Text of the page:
These Colourised Photographs Show How People Took Shelter in The London Underground in The 1940s
According to Lottie Cutcher, a photo retouch magician: “My name is Lottie, and I love looking through old photos. For my day job I work in costume, so I’m passionate about social history and getting the colour accurately matched. I recently started colourising black and white photographs to bring out how the scene would have actually looked at the time the picture was taken. I think black and white photographs have a beautiful style of their own, but colourising them helps the pictures feel relevant and relatable today, and gives them more context in the real world.
I chose to colourise a series of photographs from the Blitz during World War Two. The original images are so interesting, and I find it surreal that people took shelter in all sorts of places whilst the war was happening around their homes. I hope that by doing this, I can reinforce that people over 75 years ago looked and felt just the same as we do today. Hope you enjoy them!”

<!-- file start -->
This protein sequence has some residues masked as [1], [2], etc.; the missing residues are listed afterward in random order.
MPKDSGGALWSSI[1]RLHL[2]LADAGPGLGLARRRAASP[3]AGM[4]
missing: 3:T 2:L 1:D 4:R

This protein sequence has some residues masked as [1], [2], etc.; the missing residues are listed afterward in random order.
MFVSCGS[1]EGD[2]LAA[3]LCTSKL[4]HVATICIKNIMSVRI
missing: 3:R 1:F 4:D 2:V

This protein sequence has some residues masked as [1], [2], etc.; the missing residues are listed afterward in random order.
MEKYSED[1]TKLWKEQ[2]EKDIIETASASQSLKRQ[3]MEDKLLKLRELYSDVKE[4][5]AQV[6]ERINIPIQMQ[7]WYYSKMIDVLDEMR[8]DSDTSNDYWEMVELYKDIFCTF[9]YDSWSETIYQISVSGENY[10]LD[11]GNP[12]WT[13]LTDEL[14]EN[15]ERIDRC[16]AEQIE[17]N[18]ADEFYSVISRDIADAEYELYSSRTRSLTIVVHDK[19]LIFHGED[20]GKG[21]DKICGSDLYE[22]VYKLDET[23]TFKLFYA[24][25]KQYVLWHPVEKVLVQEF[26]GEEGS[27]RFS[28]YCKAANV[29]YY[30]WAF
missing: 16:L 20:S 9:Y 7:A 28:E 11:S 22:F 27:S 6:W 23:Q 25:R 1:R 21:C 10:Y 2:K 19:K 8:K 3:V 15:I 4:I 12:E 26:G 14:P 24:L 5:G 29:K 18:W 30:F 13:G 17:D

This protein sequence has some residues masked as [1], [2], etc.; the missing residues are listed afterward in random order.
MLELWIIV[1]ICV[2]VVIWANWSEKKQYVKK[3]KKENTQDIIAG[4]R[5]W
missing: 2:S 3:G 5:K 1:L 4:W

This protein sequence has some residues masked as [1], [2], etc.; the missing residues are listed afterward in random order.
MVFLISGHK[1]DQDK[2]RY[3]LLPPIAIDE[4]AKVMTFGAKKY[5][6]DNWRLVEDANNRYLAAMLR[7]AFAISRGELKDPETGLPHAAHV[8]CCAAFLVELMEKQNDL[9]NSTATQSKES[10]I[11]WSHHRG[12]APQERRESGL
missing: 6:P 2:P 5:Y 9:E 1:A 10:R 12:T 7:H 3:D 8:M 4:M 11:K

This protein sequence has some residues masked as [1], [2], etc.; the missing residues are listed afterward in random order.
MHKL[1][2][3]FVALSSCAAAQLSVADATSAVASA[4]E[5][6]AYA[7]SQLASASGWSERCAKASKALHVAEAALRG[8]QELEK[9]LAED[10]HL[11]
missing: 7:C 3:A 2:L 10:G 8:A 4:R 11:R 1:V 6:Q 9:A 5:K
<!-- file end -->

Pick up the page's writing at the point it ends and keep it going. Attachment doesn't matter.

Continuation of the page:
The Blitz was an almost daily bombing raid during 1940/1941. During this time, Londoners were encouraged to take cover overnight in the tube stations and tunnels
Originally the Government had concerns that people would be too scared to leave the tube and would not surface to work towards the war effort. With many having nowhere else to go, they relented
Numbers averaged around 150,000 a night, however a total of 177,000 people spent the night underground on 27th September 1940
It was far from safe. Many people were killed from direct station hits. In March 1943, 173 people died in a crush at Bethnal Green station when a woman panicked and slipped on the stairs entering the station
Many felt safer sleeping with the noise of the bombing more muffled above them as they slept deeper down in the stations and tunnels
They look surprisingly snug!